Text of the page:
teklektik wrote:At some point, sales may ramp up, but you certainly must realize that there is no proprietary technology involved in producing this motor. If it garners a respectable market share and there is money to be made, imitators will arise without difficulty. I would think that you would like to achieve as much product visibility, market penetration, and customer support/loyalty as soon as possible. That means aggressively enabling sales, not a vague plan of word-of-mouth tales by customers. You shot yourself in the foot when you released information of another (possibly better) commuter motor (also with no specs), which further clouded the picture and undoubtedly killed some sales of this motor.
Hey teklektik, nice post which I feel was pretty much spot on. Anywone who thinks they've nailed some secret motor sauce in a BLDC hub motor is generally out of touch with basic physics, and/or they are driven by hype and marketing rather than engineering and facts. Having now done a bit more background reading on the various post histories related to this hub I see there is a lot more of the former going on than the latter.
Anyways, on to this post:
accountant wrote:Once more time ;
It is about using different materials, not about the windings.
Cromotor is different than 2X NC, it just looks simmilar from outside, and that are all simmilarities.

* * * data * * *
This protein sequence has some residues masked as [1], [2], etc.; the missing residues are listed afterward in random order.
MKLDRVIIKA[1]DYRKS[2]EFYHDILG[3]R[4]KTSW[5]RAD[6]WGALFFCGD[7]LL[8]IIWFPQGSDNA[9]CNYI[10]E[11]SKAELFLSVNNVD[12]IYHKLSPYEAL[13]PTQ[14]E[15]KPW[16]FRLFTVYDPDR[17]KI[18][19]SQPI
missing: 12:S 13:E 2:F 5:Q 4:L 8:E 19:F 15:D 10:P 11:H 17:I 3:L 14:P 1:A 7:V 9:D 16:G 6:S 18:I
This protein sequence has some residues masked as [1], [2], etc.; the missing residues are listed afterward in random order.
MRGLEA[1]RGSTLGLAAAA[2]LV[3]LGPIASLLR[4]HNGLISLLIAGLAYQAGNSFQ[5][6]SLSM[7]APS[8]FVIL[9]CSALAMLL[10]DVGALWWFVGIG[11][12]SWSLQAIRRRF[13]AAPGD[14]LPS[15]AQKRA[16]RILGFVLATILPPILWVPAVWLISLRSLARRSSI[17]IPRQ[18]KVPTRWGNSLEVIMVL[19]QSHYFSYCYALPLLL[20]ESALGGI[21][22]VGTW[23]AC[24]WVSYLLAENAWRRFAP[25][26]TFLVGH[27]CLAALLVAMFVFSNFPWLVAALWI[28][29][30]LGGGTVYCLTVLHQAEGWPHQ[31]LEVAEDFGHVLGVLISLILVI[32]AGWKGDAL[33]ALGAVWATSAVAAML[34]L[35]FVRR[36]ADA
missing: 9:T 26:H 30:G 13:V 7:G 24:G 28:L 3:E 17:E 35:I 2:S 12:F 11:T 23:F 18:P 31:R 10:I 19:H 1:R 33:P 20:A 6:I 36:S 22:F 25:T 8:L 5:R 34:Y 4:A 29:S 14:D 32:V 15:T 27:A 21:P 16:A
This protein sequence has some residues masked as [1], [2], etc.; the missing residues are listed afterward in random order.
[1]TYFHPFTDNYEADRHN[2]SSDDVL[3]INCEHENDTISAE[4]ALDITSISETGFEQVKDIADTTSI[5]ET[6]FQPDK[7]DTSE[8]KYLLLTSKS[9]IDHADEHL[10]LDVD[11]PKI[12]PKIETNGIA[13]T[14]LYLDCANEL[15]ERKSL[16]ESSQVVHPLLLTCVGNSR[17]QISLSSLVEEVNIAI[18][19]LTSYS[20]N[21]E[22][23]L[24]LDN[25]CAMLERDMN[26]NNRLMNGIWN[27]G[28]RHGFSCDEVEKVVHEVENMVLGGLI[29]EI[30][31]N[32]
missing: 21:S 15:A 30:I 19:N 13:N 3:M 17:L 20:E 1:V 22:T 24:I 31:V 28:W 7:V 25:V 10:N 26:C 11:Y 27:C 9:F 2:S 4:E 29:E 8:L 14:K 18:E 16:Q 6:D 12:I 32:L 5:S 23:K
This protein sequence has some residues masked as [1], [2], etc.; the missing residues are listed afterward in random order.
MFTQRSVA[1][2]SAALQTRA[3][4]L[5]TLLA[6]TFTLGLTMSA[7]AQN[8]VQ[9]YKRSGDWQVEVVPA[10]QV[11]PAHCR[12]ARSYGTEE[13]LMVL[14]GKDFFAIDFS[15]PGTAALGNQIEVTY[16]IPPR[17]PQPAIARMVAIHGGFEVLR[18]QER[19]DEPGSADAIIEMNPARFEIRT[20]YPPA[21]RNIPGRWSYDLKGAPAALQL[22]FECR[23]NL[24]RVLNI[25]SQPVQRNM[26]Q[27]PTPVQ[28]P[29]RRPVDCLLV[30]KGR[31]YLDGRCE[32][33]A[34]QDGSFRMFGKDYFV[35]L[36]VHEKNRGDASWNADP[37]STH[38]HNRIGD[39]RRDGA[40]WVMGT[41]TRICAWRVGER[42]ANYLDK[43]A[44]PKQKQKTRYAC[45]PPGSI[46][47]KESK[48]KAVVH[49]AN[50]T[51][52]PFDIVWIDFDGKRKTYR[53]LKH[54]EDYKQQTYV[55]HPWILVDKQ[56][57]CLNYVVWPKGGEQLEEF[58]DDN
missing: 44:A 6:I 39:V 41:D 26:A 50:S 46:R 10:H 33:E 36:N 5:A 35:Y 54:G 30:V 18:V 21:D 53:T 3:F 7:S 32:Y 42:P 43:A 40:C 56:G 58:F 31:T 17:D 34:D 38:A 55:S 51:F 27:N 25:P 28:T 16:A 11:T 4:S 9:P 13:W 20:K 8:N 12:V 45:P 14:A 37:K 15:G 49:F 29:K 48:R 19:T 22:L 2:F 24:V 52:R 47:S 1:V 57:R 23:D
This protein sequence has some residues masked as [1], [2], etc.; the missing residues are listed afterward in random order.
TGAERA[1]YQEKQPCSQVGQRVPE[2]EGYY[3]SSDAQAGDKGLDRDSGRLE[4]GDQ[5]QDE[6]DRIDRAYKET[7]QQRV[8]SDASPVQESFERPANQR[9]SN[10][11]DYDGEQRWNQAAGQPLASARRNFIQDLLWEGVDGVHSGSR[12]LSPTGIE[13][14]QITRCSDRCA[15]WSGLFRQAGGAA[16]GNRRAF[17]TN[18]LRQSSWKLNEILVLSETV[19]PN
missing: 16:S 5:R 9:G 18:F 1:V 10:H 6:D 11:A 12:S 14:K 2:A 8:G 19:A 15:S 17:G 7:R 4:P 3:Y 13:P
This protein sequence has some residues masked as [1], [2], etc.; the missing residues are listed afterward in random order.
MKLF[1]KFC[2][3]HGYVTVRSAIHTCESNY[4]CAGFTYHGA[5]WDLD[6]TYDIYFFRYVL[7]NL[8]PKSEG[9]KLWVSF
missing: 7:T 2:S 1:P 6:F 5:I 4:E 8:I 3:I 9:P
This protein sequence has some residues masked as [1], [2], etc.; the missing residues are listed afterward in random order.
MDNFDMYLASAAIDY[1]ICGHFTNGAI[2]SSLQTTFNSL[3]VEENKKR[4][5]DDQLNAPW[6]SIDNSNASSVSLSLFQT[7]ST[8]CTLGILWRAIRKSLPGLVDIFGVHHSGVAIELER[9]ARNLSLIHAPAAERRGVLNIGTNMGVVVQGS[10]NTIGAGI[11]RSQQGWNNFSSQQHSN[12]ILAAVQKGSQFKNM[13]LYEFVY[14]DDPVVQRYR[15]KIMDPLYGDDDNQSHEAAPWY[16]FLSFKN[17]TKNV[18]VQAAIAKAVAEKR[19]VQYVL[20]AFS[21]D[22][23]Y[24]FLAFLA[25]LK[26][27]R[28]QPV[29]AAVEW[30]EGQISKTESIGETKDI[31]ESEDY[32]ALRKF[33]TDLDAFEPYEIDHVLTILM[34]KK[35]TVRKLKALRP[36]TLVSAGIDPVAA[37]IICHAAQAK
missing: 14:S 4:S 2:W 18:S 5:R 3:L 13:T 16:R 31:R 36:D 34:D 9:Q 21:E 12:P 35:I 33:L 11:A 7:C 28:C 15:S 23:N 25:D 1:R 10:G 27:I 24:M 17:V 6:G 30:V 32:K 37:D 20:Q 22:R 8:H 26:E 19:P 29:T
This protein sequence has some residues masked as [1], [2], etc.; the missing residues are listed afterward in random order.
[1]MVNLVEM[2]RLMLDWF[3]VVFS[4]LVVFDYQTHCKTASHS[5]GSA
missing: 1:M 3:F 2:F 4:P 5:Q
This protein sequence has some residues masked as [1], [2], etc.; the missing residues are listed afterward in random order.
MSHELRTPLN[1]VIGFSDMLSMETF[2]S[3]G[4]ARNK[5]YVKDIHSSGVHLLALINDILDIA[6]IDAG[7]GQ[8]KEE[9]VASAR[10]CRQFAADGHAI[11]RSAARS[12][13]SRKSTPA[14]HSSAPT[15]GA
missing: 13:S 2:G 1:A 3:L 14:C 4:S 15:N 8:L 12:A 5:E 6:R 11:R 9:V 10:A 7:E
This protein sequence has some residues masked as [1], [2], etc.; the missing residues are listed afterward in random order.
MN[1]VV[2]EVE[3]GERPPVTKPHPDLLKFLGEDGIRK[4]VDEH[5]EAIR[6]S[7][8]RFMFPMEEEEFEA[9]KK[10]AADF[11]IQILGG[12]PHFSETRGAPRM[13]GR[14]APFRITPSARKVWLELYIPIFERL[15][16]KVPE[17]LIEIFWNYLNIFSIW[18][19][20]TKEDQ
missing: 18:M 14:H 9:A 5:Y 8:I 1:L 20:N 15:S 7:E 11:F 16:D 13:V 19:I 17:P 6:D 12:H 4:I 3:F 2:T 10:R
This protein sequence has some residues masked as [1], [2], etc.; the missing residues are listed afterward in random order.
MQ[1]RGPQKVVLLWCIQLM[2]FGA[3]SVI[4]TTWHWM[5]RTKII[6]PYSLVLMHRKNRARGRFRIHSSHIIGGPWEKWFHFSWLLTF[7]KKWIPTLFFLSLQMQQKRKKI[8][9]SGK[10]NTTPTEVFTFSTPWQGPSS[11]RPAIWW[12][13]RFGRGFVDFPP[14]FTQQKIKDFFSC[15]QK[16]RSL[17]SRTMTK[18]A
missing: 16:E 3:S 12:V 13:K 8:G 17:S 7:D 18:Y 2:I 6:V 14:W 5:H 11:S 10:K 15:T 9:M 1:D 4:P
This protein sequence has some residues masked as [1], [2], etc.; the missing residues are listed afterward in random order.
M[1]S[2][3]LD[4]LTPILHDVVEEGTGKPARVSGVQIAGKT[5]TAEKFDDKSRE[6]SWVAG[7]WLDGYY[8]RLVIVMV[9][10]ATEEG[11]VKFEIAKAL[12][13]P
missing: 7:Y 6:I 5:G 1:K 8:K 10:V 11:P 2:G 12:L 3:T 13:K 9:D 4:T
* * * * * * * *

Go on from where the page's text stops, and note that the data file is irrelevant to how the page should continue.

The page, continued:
From all I can tell you are making claims that the stator laminations are done with a different grade of silicon steel. Sure there many types of steel, with various resistivites, different hysteresis losses, different permeabilities, and slight variations in the saturation point. The effects of different permeability is fairly insignificant given the air gap present in field path. However, reducing the hysteresis losses can have a noticeable effect on the no-load "cogging" torque of the motor, making it spin more freely unassisted and also giving a higher peak efficiency at low power levels.
Similarly, higher resistivity and/or thinner laminations will reduce the eddie current losses which come into play at high RPMs. Both of these parameters would be accurately included in the model from item b) that I asked for, which is the no-load current draw at two different supply voltages. From the slope of that line we can deduce fairly well what the internal motor losses from eddie currents and hysteresis are like at any RPM. Your special material included.
However, neither of these things have much effect on the high power/ high torque side of the performance curve, where the behaviour is dominated almost entirely by the I^2R copper losses. And so even if I didn't both to model the steel and used just the 9C characteristics, the simulations at high power levels which is what most people here seem interested in would be pretty much the same. If you think I'm wrong and you have something really special going on with the hub, I'm all ears...